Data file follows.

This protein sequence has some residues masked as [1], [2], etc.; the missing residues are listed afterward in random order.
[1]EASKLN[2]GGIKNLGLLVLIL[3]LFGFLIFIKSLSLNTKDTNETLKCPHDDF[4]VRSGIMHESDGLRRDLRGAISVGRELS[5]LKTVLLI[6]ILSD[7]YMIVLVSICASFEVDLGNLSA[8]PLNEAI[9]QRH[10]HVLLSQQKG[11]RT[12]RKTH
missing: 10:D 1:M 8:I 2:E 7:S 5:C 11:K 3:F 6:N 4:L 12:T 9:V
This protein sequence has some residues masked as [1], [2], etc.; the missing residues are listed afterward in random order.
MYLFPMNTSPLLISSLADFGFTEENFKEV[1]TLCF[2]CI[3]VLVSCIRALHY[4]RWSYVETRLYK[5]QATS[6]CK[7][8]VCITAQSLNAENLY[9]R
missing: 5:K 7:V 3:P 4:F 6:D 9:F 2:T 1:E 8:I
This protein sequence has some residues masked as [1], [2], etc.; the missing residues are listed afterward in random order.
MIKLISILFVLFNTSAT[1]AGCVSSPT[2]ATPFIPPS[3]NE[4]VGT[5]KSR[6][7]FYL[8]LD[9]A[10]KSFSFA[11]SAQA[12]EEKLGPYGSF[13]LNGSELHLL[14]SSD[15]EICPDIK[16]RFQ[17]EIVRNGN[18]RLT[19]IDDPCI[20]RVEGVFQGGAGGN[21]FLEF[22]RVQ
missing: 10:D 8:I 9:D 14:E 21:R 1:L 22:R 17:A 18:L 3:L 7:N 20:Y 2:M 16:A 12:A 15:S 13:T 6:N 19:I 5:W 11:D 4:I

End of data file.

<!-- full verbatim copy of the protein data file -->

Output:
This protein sequence has some residues masked as [1], [2], etc.; the missing residues are listed afterward in random order.
[1]EASKLN[2]GGIKNLGLLVLIL[3]LFGFLIFIKSLSLNTKDTNETLKCPHDDF[4]VRSGIMHESDGLRRDLRGAISVGRELS[5]LKTVLLI[6]ILSD[7]YMIVLVSICASFEVDLGNLSA[8]PLNEAI[9]QRH[10]HVLLSQQKG[11]RT[12]RKTH
missing: 10:D 1:M 8:I 2:E 7:S 5:C 11:K 3:F 6:N 4:L 12:T 9:V
This protein sequence has some residues masked as [1], [2], etc.; the missing residues are listed afterward in random order.
MYLFPMNTSPLLISSLADFGFTEENFKEV[1]TLCF[2]CI[3]VLVSCIRALHY[4]RWSYVETRLYK[5]QATS[6]CK[7][8]VCITAQSLNAENLY[9]R
missing: 5:K 7:V 3:P 4:F 6:D 9:F 2:T 1:E 8:I
This protein sequence has some residues masked as [1], [2], etc.; the missing residues are listed afterward in random order.
MIKLISILFVLFNTSAT[1]AGCVSSPT[2]ATPFIPPS[3]NE[4]VGT[5]KSR[6][7]FYL[8]LD[9]A[10]KSFSFA[11]SAQA[12]EEKLGPYGSF[13]LNGSELHLL[14]SSD[15]EICPDIK[16]RFQ[17]EIVRNGN[18]RLT[19]IDDPCI[20]RVEGVFQGGAGGN[21]FLEF[22]RVQ
missing: 10:D 8:I 9:D 14:E 21:R 1:L 22:R 17:A 18:L 3:L 7:N 20:Y 2:M 16:A 12:A 15:S 13:T 6:N 19:I 5:W 11:D 4:I